What is available in today's business aircraft cabin lighting market, and why is your choice important? Trevor West spotlights cabin LED systems, asking MROs to illuminate customers on the expanding aftermarket lighting options...
Like other fields of aviation, cabin illumination has undergone a digital transformation over the past dozen years as solid-state LED (light-emitting diode) technology with circuit boards, computer chips and lighting strips has replaced incandescent and fluorescent bulbs.
The benefits of LED lighting are widely recognized: They create a much more comfortable cabin ambiance than fluorescent lighting and are far less prone to equipment problems and bulb burnout, lasting some 15 to 20 times longer among other advantages.
Additionally, “When you do a big interior update, nothing sets it off like new LED lighting,” says Duncan Aviation’s avionics installation sales representative Justin Vena.
“The lighting in the aircraft actually affects your mental state and your stress level,” explains Elliott Aviation’s vice president, avionics programs and operational logistics Mark Wilken.
“It’s proven: the light coming through the eyes in different colors affects the way you feel.”
The downside? LED lighting is relatively expensive, and without a lot of aftermarket options to offer. Therefore, such upgrades haven’t been on most owners’ and operators’ radars come modification time.
That’s changing, according to the MROs we spoke with, helping to lead an expanding LED aftermarket. The Number 1 rule of any lighting upgrade, they say, is defining the mission.
The Well-Lit Cabin of the Embraer Phenom 300
What’s Driving Your Lighting Upgrade?
“The first thing I ask is, ‘What’s your motivation behind the LED installation?” Vena reveals. “Is it because your existing fluorescent system is expensive to maintain or obsolete?
“Or do you want to better the lighting because you’re redoing the soft goods or cabin walls and you want to give it more pop?” The answer will help define the solution.
Obsolescence and economics are the most frequent drivers, as replacement parts for fluorescent systems get pricier and harder to find. Some first-generation LED lighting systems are themselves no longer factory supported.
“I’ve had three projects here recently where a week from delivery we were squawking out [B/E Aerospace] 5800-series bulbs,” said Vena, referring to popular early LED lights no longer supported by the OEM – now a part of Collins Aerospace, which is itself expanding its LED cabin lighting portfolio.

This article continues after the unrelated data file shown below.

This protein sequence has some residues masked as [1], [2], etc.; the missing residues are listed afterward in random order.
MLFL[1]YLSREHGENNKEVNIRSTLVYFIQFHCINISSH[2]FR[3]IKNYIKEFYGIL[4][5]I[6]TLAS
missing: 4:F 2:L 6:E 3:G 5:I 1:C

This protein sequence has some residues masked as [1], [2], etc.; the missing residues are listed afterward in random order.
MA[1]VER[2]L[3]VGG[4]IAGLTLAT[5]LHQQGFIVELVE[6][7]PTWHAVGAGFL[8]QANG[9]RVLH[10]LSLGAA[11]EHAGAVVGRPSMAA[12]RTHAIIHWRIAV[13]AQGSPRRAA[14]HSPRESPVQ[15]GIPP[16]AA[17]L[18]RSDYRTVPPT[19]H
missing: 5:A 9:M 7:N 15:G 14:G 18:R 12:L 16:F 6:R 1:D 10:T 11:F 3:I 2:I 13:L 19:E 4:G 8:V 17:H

Even for older systems that remain OEM-supported, it can take weeks to get replacement bulbs. Drop-in third-party LEDs are good options as replacements, particularly if time is an issue, requiring lead times of say two weeks versus eight to 12 weeks for factory lights.
Aircraft Lighting International (ALI), a primary supplier of third-party replacements, makes LED drop-in bulbs for both LED systems and fluorescent systems. ALI has LED fluorescent replacement bulbs that incorporate all the power supply and controls found in the ballasts of fluorescent lighting systems, allowing removal of the heavy and failure-capable components.
Alternatively, for quicker, less costly conversions, LED bulbs that use the existing ballast for power can be employed. The consensus among MROs is to remove the ballast in favor of a total LED system, eliminating the analog-era component/point of failure.
When time isn’t a factor, the choice between factory and third-party replacement bulbs is often personal. “Some customers want to stick with what the factory is doing,” said Vena. “Some are frustrated by the fact they have an LED bulb that’s obsolete and don’t want to buy replacements from the company that sold them the first ones.”
Lighting Concept for Cessna's Citation Hemisphere Cabin
Choosing Your LED Lighting Ambiance
LED lighting can be white-only, or RGB (red-green-blue) systems which also provide an infinite variety of colored light. Most LED installations of either white only or RGB provide simple upwash and downwash lighting. The former casts light from valences upward, the latter downward, and these provide for most onboard ambiance lighting needs.